Some Thursday ASEAN links:
The Japanese Embassy in Manila announced PHP 3 billion ($66 million) in grants intended to speed up recovery in the heavily damaged Visayas region, following the destruction wrought by Super Typhoon Haiyan.
Japanese Ambassador Toshinao Urabe, joined by the Philippines’ Foreign Secretary Albert del Rosario, said the funding would “focus on rehabilitation and improvement in the fields of infrastructure and communications.”Enjoying this article? Click here to subscribe for full access. Just $5 a month.
“Owing to the disasters of last year and the relentless efforts of the Government of the Philippines to propel the [country] toward progress, the Government of Japan sincerely extends its support to a friend in need,” said a statement released by the Japanese Embassy. “Japan believes that these projects will signify its unflagging commitment to the ‘Strategic Partnership’ between the two countries and continue to strengthen the friendship between the peoples of Japan and the Philippines.”
The monetary pledge confirms earlier promises made by Japanese Prime Minister Shinzo Abe, who offered his support to President Benigno Aquino last December.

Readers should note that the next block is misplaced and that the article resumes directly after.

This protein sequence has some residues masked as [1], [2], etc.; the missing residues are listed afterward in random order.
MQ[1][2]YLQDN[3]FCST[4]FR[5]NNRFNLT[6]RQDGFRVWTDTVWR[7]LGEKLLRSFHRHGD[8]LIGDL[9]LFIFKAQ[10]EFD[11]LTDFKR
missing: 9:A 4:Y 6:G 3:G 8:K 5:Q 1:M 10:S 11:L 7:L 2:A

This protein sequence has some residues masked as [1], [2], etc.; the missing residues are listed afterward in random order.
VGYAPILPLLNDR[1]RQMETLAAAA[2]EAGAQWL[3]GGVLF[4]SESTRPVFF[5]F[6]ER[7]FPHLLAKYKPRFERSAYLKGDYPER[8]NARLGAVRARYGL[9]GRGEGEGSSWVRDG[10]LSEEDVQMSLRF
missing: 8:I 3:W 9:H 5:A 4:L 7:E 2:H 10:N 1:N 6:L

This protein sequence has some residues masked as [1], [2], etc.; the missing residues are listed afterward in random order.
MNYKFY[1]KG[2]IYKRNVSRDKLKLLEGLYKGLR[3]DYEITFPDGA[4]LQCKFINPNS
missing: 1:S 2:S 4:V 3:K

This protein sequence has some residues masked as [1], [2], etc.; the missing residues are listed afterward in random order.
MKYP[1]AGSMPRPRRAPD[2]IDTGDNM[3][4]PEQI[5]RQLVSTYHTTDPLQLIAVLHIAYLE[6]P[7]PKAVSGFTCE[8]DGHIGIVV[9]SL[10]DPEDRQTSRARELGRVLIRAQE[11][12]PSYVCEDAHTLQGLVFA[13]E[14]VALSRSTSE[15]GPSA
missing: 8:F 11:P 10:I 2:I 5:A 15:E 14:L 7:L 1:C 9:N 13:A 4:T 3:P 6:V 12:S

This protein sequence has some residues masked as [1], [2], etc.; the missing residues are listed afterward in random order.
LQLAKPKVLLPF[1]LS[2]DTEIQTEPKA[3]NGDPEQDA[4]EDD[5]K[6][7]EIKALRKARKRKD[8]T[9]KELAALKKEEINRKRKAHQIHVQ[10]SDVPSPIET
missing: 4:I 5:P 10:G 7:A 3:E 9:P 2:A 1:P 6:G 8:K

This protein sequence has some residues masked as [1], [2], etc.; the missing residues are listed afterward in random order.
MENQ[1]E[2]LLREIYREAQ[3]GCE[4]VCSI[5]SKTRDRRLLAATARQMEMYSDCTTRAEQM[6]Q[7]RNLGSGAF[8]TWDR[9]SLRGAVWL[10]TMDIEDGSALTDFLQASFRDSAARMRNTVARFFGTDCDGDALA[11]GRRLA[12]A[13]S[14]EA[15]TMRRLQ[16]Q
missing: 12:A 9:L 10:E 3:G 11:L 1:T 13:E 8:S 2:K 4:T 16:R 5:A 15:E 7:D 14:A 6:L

Approximately PHP 2 billion will be used on rebuilding, while PHP 1 billion will be split between improving the Philippine Coast Guard’s communications technology and upgrading the water supply system in Cebu.
Over in Malaysia, opposition leader Anwar Ibrahim pressed parliament to recognize abuses against the opposition Pakatan Raykat leaders. He cited a “grave concern” over an apparent trend of legal judgments against opposition figures and ethnic minorities.
“There are more pervasive series of judgments that are contrary to the rule of law and principles in the country,” Anwar announced in a press conference. “Where is the separation of powers? Parliament must be assertive about this… if not Parliament, where do we raise this concern?”
He added: “Do we go to the courts? Do we go to the streets?”
Anwar cited the conviction of Pakatan colleague Karpal Singh for sedition earlier this month, as well as his own conviction on charges of homosexual activity.
Elsewhere in Malaysia, a country still reeling from the loss of Malaysia Air Flight MH370, reports of a domestic flight catching fire in mid-air added to a string of mishaps.
The Malindo Air flight was headed from Subang to Kuala Terengganu when one of the aircraft’s engines burst into flames. The flight successfully turned back to Subang Airport, avoiding catastrophe.
The flight was carrying Terenganu’s Super League soccer team after playing a match against the Armed Forces on Tuesday night.
A photo of the burning engine went viral on social media after being posted online by Mohd Faiz, a Terengganu midfielder.
“I could only pray that nothing bad would happen to us. Furthermore, it was the first time I encountered this kind of emergency,” Faiz told Channel NewsAsia. “All of us were quite in a panic, but the pilot and crew acted professionally to calm us down.”